Independent contractor status
An inherent conflict exists between common law independent contractor status and the traditional classification of real estate salespeople as independent contractors. However, most state real estate statutes expressly address the unique status of real estate agents, permitting classification as independent contractors despite the required control and supervision the broker has over the licensees. In recent years, there have been several attempts by salespeople against brokers to challenge this conflict.
Risk reduction tips
- Know your state law regarding independent contractor classification of real estate licensees.
- Statutes protecting this classification are the strongest defense to a legal challenge.
- Always have a written independent contractor agreement and consider including a mandatory arbitration and class action waiver provision in such agreements.
- Don’t mandate meetings, administrative office duties, or use of certain tools.
- Allow salespeople to work where, when, and how they deem best.
- White Paper Report: Independent Contractor Classification in Real Estate
- State Statutory Approaches to Worker Classification
- Key Provisions for Independent Contractor Agreements
- Ten Ways to Manage the IC Relationship
To avoid risk of copyright infringement, brokers should ensure they’ve obtained the rights in the photographs that they assert to have when sharing photos in the MLS, public portals and other venues. Brokers should also be able to document that chain of title.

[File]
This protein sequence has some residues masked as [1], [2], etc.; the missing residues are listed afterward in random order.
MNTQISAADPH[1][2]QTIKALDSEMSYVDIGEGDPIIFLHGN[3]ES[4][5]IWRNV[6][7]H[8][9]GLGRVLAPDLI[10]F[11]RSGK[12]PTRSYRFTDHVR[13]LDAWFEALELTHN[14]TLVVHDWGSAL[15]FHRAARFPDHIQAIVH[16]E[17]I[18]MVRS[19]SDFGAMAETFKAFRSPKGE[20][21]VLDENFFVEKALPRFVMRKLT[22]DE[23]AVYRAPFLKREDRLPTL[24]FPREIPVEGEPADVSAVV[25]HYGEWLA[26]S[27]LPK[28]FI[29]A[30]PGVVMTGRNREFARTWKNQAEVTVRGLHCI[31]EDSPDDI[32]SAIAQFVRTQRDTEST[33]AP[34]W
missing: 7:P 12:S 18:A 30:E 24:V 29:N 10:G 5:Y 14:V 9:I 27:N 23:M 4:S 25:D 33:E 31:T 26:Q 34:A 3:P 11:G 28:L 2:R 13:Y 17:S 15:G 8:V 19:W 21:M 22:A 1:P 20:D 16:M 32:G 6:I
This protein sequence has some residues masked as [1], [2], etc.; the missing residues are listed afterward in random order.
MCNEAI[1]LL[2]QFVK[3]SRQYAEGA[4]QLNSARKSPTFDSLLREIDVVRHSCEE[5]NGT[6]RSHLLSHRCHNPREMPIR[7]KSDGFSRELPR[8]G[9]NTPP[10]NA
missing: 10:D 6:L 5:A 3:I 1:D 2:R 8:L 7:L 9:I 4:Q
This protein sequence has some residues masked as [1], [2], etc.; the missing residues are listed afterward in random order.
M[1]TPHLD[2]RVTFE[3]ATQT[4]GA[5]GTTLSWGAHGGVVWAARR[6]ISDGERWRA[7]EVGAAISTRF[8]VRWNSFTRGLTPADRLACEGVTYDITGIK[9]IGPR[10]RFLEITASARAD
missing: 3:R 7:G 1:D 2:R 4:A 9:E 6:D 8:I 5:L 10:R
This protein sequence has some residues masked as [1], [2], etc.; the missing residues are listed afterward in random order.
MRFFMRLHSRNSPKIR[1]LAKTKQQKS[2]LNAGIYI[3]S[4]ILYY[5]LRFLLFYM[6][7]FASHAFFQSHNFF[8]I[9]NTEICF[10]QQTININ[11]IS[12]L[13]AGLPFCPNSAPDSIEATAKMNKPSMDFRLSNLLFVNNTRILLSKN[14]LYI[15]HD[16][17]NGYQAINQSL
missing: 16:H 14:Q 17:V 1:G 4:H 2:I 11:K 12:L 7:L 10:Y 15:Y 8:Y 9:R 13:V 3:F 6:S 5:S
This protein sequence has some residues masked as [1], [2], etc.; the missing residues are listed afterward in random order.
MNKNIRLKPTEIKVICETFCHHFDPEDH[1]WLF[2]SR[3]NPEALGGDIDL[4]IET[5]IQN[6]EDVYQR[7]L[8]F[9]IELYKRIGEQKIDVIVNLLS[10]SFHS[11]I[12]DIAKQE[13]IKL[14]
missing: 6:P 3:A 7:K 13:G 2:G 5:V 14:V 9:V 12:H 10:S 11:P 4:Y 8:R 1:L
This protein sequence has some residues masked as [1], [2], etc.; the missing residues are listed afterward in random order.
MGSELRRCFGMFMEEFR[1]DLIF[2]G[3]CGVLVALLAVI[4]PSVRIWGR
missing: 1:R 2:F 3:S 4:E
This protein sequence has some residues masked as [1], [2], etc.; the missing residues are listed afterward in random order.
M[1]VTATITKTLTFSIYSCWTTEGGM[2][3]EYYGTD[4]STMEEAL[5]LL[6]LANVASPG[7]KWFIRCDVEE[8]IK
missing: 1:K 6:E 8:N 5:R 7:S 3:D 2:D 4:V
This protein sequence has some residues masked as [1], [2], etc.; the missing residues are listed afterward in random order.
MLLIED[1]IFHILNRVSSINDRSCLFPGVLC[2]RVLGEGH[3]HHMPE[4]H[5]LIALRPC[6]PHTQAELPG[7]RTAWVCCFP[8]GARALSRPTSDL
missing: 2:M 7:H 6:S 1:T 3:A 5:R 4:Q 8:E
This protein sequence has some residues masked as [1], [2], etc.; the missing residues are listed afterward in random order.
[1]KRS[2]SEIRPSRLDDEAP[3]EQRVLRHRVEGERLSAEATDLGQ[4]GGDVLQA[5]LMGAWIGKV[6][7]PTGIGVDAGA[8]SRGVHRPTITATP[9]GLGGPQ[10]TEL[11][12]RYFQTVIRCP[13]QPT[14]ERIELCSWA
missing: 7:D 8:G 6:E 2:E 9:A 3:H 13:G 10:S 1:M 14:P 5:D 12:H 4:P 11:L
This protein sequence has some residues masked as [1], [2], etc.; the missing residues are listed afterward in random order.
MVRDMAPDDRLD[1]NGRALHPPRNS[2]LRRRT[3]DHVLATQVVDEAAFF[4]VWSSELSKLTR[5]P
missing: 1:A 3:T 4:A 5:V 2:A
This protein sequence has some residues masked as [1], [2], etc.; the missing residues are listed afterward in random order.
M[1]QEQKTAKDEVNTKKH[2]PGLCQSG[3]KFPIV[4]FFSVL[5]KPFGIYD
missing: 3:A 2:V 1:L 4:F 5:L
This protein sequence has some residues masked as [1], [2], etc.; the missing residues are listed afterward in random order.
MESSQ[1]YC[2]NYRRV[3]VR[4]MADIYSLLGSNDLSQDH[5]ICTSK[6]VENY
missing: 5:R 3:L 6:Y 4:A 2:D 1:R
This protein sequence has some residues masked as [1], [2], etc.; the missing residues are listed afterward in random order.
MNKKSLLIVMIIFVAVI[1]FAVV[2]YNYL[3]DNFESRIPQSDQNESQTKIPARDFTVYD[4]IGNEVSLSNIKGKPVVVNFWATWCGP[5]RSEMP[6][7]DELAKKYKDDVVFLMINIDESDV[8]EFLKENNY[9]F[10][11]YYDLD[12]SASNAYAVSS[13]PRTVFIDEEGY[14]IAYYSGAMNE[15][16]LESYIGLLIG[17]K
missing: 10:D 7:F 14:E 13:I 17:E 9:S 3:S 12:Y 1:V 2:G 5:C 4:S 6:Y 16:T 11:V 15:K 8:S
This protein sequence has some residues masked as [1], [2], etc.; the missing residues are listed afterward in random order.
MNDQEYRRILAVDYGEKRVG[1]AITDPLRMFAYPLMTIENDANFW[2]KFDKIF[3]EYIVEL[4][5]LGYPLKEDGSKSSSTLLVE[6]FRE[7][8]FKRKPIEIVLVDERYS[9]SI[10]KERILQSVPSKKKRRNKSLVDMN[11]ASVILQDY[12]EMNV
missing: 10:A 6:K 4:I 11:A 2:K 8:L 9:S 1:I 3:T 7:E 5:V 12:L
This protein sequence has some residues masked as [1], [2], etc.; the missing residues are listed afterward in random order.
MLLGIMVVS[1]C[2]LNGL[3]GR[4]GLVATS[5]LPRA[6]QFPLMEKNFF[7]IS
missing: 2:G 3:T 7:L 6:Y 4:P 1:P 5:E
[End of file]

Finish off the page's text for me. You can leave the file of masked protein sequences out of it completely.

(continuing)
In addition, compliance with the Digital Millennium Copyright Act (DMCA) Safe Harbor Provision for IDX displays should greatly reduce brokers’ and agents’ risk of liability regarding third party photos.
Obtain ownership or broad exclusive license for photographs
- Sample Work For Hire, Exclusive License, and Assignment Agreements Realtors may use for you to use
- Video: Best Practices for Listing Photos
Comply with the Digital Millennium Copyright Act
ADA website accessibility
Website accessibility claims are on the rise regarding the Americans with Disabilities Act (ADA) – a 177% increase in website accessibility lawsuits filed from 2017 to 2018, and a 131% increase in between the first quarter of 2019 and the first quarter of 2018.
Businesses in all industries, including real estate, have seen an increase in demand letters and litigation, alleging that the business operates an inaccessible website in violation of the ADA.
While the ADA is silent on its application to electronic spaces, an overwhelming body of case law has developed holding that a business’ ADA obligations extend to their electronic spaces. Despite the fact that the DOJ issued notices of proposed rule-making in 2010 and 2016, however, it withdrew proposed rule-making after nearly eight years of review. That suggests that DOJ is unwilling to issue additional guidance any time in the near future.
ADA and websites’ risk reduction tips
- Ask your website provider about your site’s accessibility and indemnification in contracts.
- Consult a website accessibility expert to create a plan for addressing website accessibility issues.
- Include an accessibility statement on your website, along with contact info, where individuals with disabilities may report difficulty accessing the website and seek additional assistance accessing information or services.
- Window to the Law: ADA and Website Accessibility Update
- Window to the Law: Accessible Websites and the ADA
This article is from: Trusted Site